Friday, 13 March 2009

Doctor Who: The Long Game

Adam: 'It's going to take a better man than me to get in between you two'.

Okay, well that was pretty blunt. Clearly, it's now obvious to all and sundry that something is developing between Rose and the Doctor. Adam can see it, the Dalek last week could see it, Jackie knows it, and even Rose looked distinctly unfazed at the thought of there being something less than platonic about her relationship with the Doctor. Maybe next week they should just be done with it and have someone singing 'Rose and the Doctor sitting in a tree, K.I.S.S.I.N.G.'

Last week, the Doctor seemed less than enthusiastic about taking Adam along with them, yet this week saw him priming Rose with future facts, which she then used to dazzle a bewildered Adam. Clearly, the Doctor doesn't see Adam as a credible romantic threat. At least, he didn't. The Doctor has a habit of treating those he dislikes like they're idiots. Take Mickey for, example—when was the last time you heard the Doctor say anything positive about him? As the episode progressed, however, Adam started to elicit a similarly negative response. Green eyed monster, anyone?

Russell T. Davies revealed in Doctor Who Magazine that the script for 'The Long Game' was originally submitted to the BBC in the early 80's—only to be rejected. That would be around the Peter Davison/Colin Baker era—which probably explains why it felt like an episode of Classic Who. It also felt like a very average episode. The idea of the press sowing misinformation to further someone's devilish agenda would probably have fared better in the 80's—back when the idea hadn't been done to death a thousand times. Obviously some thought went into shortening the Mighty Jagrafess of the Holy Hadrojassic Maxarodenfoe's name to Max—no doubt to remind us of Robert Maxwell—but it still felt like a dated attempt at satire.

Adam also felt dreadfully underused. In 'Dalek', we were informed of his genius—albeit by Adam himself, so maybe he and the Doctor aren't too dissimilar after all, both clearly possessing enormous egos—but we never got to see him do anything particularly clever. All he did was attempt to send future secrets back to his mum's answering machine. That seems more greedy than genius-y. Adam also notched up the unenviable distinction of being the first person ever (if memory serves me correct) to have his TARDIS travel privileges revoked. Nice one, Adam.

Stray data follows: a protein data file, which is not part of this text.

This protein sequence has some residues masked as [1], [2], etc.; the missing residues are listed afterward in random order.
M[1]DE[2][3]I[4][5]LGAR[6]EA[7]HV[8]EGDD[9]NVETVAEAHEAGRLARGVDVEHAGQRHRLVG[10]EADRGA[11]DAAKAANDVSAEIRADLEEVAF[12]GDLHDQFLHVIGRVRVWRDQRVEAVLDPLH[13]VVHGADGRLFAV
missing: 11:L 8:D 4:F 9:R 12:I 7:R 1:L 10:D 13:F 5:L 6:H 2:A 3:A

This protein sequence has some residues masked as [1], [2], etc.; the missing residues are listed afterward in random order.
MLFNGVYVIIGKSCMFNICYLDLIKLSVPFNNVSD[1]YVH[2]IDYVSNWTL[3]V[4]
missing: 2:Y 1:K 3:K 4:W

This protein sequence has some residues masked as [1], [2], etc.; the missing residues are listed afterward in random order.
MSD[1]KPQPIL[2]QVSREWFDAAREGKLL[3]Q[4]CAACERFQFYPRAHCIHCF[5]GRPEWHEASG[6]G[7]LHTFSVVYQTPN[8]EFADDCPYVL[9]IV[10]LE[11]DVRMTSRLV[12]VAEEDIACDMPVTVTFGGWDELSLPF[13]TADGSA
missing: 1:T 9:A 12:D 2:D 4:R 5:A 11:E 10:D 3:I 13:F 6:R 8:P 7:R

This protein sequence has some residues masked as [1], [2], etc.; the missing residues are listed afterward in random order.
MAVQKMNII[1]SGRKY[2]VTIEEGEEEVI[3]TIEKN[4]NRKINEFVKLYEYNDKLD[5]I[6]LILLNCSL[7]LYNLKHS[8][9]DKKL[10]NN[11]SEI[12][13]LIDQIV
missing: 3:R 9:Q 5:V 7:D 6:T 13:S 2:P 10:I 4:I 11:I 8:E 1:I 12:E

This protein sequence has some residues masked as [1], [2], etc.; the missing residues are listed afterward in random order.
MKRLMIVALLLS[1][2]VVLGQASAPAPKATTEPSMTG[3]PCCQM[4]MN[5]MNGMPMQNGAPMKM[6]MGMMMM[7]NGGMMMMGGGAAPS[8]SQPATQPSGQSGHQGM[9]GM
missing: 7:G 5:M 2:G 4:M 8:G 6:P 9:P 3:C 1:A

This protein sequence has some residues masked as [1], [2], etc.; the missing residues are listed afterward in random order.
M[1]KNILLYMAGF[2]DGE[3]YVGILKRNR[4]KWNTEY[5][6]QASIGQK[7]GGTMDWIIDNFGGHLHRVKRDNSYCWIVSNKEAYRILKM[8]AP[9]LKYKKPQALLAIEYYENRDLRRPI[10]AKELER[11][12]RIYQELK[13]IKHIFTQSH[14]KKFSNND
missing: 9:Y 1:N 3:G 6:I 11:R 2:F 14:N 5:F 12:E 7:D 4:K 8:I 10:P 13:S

Simon Pegg (who I'm a fan of from Spaced and his various movie outings) chipped in with an enjoyable performance as The Editor. True, he couldn't pronounce 'Jagrafess' to save his life, instead calling him the Mighty Jagrafress of the Holy Hadrajassic Maxaraddenfoe (instead of the Mighty Jagrafess of the Holy Hadrojassic Maxarodenfoe), but I can't pronounce it either—so I won't hold it against him. I was a little disappointed, however, with Tamsin Greig's contribution. They should have given her more to do. One half-arsed American Express quip ('That'll do nicely'), and catching some congealed vomit in a bowl, doesn't make for a particularly memorable cameo.

Whinging aside, Eccleston and Piper shone as usual. They've really grown into their roles these past few weeks—I actually see them as the Doctor and Rose now, rather than just Billie and Chris—and the inclusion of Adam as part-time companion gave the episode a different vibe, with Adam taking on the role of newcomer, and the Doctor and Rose functioning as hosts. I do like the idea of a second companion—it takes me back to the days of Jamie McCrimmon—but Adam was such a wet fish that I wasn't at all sad to see him go. Will he ever come back? Meh!

Other Thoughts:

—Why was this episode called 'The Long Game'? Not an easy question to answer based on episode content alone. I think it relates to something said in the season finale, so I guess I'll comment on it then—if I remember.

—Why do people have to be dead to work on floor 500? Because of the cold? Because dead men tell no tales? And why did the hot air have to be pushed down through the building? Why not up and out?

—Our 'Bad Wolf' reference of the week: one of the broadcast channels was called Bad Wolf TV.


Rose: 'So all the people on earth are like, slaves?'
The Editor: 'Well now, there's an interesting point. Is a slave a slave if he doesn't know he's been enslaved?'
Doctor: 'Yes!'
The Editor: 'Oh, I was hoping for a philosophical debate. Is that all I'm going to get?'
Doctor: 'Yes!'
The Editor: 'You're no fun.'

Doctor: 'He's your boyfriend.'
Rose: 'Not any more.'

Doctor: 'Time travel's like visiting Paris. You can't just read the guidebook. You got to throw yourself in. Eat the food, use the wrong verb, get charged double and end up kissing complete strangers. Or is that just me?'

Cathica: 'Okay, so ladies and gentlemen, multisex, undecided or robot...'

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